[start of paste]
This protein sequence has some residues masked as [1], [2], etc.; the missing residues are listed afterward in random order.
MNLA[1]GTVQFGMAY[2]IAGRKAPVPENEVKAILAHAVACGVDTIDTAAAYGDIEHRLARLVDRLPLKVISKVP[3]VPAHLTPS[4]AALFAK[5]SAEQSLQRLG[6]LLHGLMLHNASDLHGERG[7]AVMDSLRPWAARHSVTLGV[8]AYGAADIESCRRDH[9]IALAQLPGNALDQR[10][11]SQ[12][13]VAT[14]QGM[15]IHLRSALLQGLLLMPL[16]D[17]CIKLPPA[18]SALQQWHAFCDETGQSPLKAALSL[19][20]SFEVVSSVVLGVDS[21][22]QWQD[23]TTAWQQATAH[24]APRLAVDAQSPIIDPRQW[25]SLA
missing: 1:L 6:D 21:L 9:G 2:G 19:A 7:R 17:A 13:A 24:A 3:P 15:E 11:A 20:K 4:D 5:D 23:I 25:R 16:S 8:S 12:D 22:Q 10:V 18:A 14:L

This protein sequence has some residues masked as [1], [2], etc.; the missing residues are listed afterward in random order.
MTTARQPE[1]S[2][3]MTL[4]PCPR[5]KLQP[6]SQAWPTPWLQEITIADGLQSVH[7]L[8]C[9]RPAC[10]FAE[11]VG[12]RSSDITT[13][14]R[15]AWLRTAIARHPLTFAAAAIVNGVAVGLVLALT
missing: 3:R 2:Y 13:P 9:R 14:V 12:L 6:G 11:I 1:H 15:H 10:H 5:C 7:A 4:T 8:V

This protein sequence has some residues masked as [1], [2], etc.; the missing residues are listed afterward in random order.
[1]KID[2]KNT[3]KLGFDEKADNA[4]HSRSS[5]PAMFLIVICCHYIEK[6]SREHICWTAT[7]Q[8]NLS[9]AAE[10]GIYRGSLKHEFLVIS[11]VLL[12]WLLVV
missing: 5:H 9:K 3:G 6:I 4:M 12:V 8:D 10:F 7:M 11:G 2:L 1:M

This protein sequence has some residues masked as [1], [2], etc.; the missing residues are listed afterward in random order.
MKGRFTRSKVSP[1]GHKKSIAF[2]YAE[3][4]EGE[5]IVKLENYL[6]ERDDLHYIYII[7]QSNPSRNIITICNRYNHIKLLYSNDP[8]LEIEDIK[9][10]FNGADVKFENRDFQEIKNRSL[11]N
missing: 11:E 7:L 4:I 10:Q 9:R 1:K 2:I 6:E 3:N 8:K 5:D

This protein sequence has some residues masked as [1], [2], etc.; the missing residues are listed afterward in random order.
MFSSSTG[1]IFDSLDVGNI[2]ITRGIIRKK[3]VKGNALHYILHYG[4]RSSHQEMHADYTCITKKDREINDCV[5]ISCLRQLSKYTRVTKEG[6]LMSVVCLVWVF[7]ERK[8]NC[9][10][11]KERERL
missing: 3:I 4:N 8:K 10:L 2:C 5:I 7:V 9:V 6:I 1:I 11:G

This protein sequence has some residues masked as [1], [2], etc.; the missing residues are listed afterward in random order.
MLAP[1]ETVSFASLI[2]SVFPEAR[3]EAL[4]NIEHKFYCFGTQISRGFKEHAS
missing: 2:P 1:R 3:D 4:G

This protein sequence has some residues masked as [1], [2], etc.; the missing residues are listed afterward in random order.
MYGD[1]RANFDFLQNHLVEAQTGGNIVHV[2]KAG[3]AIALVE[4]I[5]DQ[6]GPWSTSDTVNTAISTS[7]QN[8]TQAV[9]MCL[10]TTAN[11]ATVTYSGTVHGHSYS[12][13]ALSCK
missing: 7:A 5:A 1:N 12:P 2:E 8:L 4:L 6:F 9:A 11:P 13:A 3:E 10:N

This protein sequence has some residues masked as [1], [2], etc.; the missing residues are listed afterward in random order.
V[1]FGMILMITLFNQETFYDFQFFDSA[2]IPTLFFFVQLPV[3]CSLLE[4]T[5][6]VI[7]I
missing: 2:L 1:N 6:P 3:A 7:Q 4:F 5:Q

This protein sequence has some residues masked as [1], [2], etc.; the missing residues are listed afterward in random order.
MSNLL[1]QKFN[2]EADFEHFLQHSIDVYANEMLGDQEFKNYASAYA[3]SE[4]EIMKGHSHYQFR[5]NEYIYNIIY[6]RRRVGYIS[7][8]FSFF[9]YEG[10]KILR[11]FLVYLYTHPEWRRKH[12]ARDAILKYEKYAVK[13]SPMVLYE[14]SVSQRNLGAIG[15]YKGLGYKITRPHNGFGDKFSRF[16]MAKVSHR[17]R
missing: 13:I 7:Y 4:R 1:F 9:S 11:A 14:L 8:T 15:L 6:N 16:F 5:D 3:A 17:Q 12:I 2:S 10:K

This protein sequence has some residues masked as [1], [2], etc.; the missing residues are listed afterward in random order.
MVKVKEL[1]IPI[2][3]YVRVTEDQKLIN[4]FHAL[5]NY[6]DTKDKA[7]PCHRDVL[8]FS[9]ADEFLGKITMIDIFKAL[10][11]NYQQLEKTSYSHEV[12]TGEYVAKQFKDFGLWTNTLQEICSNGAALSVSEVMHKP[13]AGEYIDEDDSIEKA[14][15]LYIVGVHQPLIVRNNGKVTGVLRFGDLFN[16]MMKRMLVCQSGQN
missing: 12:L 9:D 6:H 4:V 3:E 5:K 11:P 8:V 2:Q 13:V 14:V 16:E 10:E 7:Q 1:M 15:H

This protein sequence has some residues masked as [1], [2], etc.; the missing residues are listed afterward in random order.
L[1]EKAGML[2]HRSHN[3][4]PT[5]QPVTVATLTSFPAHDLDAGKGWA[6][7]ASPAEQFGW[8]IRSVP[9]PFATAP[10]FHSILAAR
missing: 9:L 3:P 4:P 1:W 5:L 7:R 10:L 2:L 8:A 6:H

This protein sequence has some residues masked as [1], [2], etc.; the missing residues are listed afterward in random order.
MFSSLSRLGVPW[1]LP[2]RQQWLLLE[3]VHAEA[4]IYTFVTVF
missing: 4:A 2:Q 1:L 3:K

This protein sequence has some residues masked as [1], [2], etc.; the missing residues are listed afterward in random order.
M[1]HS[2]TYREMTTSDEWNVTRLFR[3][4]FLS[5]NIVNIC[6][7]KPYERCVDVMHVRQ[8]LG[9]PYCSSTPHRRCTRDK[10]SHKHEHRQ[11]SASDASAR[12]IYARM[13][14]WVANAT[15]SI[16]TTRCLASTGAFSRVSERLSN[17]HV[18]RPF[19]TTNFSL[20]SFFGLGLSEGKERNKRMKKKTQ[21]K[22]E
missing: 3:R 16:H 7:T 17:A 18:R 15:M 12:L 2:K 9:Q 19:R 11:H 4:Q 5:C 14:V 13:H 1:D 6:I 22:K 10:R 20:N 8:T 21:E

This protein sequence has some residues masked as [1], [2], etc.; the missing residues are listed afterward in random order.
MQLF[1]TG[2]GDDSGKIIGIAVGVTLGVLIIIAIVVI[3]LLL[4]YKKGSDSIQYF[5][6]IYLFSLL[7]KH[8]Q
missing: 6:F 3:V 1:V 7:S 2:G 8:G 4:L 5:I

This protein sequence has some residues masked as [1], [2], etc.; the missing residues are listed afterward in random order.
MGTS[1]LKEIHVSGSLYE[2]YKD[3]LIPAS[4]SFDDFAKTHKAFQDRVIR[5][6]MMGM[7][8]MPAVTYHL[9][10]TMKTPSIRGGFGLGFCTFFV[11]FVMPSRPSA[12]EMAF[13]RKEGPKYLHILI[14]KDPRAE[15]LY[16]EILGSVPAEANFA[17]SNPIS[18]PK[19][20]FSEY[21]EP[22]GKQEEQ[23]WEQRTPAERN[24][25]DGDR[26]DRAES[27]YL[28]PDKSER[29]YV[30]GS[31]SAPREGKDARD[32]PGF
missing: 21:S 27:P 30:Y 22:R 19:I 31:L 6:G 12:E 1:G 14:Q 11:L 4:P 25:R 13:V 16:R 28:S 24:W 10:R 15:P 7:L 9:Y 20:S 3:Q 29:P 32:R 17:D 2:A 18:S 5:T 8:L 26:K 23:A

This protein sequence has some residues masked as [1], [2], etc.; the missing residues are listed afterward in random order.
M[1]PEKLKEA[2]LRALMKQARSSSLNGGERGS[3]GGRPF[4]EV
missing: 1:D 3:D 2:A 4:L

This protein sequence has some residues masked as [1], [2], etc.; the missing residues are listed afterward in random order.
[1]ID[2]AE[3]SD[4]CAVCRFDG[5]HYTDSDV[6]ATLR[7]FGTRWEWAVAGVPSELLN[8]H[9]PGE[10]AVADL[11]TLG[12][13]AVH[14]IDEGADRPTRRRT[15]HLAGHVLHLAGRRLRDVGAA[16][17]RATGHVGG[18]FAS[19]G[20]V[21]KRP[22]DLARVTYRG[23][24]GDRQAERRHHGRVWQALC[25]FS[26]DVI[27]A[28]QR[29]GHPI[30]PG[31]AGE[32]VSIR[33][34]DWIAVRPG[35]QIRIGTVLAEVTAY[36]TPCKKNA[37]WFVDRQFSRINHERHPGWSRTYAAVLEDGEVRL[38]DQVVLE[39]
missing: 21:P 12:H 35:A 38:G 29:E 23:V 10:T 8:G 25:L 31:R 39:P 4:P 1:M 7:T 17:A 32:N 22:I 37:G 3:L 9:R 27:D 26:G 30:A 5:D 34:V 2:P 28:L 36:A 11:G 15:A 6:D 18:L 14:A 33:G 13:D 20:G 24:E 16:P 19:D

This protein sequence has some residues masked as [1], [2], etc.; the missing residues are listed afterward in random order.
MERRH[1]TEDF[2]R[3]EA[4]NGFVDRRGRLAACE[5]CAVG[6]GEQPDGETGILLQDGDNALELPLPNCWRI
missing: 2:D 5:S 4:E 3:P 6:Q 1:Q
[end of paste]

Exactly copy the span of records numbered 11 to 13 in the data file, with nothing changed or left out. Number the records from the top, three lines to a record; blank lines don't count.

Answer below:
This protein sequence has some residues masked as [1], [2], etc.; the missing residues are listed afterward in random order.
L[1]EKAGML[2]HRSHN[3][4]PT[5]QPVTVATLTSFPAHDLDAGKGWA[6][7]ASPAEQFGW[8]IRSVP[9]PFATAP[10]FHSILAAR
missing: 9:L 3:P 4:P 1:W 5:L 7:R 10:L 2:L 8:A 6:H

This protein sequence has some residues masked as [1], [2], etc.; the missing residues are listed afterward in random order.
MFSSLSRLGVPW[1]LP[2]RQQWLLLE[3]VHAEA[4]IYTFVTVF
missing: 4:A 2:Q 1:L 3:K

This protein sequence has some residues masked as [1], [2], etc.; the missing residues are listed afterward in random order.
M[1]HS[2]TYREMTTSDEWNVTRLFR[3][4]FLS[5]NIVNIC[6][7]KPYERCVDVMHVRQ[8]LG[9]PYCSSTPHRRCTRDK[10]SHKHEHRQ[11]SASDASAR[12]IYARM[13][14]WVANAT[15]SI[16]TTRCLASTGAFSRVSERLSN[17]HV[18]RPF[19]TTNFSL[20]SFFGLGLSEGKERNKRMKKKTQ[21]K[22]E
missing: 3:R 16:H 7:T 17:A 18:R 15:M 12:L 2:K 9:Q 19:R 11:H 4:Q 5:C 14:V 13:H 1:D 6:I 22:K 10:R 20:N 8:T 21:E